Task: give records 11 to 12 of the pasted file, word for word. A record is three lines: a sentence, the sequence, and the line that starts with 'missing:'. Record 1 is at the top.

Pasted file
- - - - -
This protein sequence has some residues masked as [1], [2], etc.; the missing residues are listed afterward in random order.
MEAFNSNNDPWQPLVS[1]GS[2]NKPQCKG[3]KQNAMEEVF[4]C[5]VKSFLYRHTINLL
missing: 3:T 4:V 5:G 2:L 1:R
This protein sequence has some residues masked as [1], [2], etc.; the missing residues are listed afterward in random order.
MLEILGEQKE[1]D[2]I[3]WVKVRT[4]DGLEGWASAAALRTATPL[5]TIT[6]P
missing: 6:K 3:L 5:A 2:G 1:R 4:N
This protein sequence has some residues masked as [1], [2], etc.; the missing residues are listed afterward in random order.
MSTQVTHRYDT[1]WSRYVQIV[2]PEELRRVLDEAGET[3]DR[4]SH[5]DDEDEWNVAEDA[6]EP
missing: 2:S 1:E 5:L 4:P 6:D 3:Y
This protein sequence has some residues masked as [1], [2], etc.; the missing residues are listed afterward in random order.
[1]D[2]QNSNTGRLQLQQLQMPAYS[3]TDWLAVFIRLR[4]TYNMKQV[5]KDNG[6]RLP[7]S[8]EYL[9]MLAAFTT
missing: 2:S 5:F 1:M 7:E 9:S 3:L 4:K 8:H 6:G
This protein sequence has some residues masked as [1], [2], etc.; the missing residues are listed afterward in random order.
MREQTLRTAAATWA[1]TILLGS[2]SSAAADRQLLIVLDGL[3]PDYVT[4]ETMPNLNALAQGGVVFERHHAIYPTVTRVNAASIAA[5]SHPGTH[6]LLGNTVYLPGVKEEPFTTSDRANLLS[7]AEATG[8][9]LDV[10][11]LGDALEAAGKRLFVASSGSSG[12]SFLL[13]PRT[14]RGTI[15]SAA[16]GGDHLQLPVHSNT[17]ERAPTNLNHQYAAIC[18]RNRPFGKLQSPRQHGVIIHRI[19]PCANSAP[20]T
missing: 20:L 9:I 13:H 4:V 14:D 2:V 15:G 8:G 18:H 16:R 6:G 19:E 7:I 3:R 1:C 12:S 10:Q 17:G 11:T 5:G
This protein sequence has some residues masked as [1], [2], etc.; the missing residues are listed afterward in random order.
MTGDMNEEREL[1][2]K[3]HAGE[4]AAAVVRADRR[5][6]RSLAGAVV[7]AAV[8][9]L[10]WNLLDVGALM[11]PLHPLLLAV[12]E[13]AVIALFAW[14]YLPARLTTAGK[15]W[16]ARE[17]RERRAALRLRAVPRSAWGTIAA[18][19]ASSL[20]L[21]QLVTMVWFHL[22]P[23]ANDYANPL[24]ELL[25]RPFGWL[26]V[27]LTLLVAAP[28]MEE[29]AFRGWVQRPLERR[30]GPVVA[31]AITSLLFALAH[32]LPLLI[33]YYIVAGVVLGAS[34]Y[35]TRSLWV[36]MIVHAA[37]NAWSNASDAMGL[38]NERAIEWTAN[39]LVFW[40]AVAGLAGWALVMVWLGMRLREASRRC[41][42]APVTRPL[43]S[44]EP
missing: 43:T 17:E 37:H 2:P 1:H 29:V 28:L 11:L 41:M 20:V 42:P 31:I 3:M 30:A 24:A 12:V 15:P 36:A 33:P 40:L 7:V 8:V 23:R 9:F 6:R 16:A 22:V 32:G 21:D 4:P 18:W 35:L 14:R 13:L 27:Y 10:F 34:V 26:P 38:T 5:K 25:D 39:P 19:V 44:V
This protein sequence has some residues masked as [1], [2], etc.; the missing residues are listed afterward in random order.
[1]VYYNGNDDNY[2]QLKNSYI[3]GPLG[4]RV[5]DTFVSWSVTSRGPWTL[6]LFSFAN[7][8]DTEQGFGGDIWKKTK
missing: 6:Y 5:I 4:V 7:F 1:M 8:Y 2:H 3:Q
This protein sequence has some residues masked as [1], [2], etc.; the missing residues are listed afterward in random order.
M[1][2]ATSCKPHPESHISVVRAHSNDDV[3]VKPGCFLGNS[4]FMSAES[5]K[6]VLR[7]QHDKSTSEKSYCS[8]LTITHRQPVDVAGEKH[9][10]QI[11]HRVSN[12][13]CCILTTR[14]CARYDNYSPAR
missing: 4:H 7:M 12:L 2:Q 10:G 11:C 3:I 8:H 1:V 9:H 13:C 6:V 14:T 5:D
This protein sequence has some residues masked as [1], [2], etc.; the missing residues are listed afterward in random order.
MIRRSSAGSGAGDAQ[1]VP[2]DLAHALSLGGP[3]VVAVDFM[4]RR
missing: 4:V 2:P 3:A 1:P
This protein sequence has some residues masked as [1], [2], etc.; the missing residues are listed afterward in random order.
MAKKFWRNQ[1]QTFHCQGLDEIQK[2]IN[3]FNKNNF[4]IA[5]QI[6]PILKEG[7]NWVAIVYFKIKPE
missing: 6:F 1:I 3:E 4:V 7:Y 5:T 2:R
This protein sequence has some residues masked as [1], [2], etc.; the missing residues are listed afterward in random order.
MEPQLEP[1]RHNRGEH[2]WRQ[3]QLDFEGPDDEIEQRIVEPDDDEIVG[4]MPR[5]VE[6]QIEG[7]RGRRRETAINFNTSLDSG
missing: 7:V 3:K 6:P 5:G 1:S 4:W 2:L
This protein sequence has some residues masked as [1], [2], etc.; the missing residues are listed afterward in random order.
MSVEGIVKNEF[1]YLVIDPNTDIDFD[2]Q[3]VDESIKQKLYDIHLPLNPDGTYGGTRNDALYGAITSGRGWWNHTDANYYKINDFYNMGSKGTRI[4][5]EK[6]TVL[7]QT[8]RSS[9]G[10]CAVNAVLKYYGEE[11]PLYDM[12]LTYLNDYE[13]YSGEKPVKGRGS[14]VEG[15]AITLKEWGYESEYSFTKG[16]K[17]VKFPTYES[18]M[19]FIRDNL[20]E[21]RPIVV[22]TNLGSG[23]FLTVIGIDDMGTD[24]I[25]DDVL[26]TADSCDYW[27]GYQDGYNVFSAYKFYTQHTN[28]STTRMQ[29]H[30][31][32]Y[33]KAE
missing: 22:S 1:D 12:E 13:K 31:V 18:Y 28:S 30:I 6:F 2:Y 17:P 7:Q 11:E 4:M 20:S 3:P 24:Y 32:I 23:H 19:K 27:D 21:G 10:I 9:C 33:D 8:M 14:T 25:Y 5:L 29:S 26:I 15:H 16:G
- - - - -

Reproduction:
This protein sequence has some residues masked as [1], [2], etc.; the missing residues are listed afterward in random order.
MEPQLEP[1]RHNRGEH[2]WRQ[3]QLDFEGPDDEIEQRIVEPDDDEIVG[4]MPR[5]VE[6]QIEG[7]RGRRRETAINFNTSLDSG
missing: 7:V 3:K 6:P 5:G 1:S 4:W 2:L
This protein sequence has some residues masked as [1], [2], etc.; the missing residues are listed afterward in random order.
MSVEGIVKNEF[1]YLVIDPNTDIDFD[2]Q[3]VDESIKQKLYDIHLPLNPDGTYGGTRNDALYGAITSGRGWWNHTDANYYKINDFYNMGSKGTRI[4][5]EK[6]TVL[7]QT[8]RSS[9]G[10]CAVNAVLKYYGEE[11]PLYDM[12]LTYLNDYE[13]YSGEKPVKGRGS[14]VEG[15]AITLKEWGYESEYSFTKG[16]K[17]VKFPTYES[18]M[19]FIRDNL[20]E[21]RPIVV[22]TNLGSG[23]FLTVIGIDDMGTD[24]I[25]DDVL[26]TADSCDYW[27]GYQDGYNVFSAYKFYTQHTN[28]STTRMQ[29]H[30][31][32]Y[33]KAE
missing: 22:S 1:D 12:E 13:K 31:V 18:Y 28:S 30:I 6:F 2:Y 17:P 7:Q 11:E 4:M 20:S 3:P 24:Y 32:I 23:H 19:K 27:D 21:G 10:I 9:C 33:D 8:M 14:T 25:Y 5:L 29:S 26:I 15:H 16:G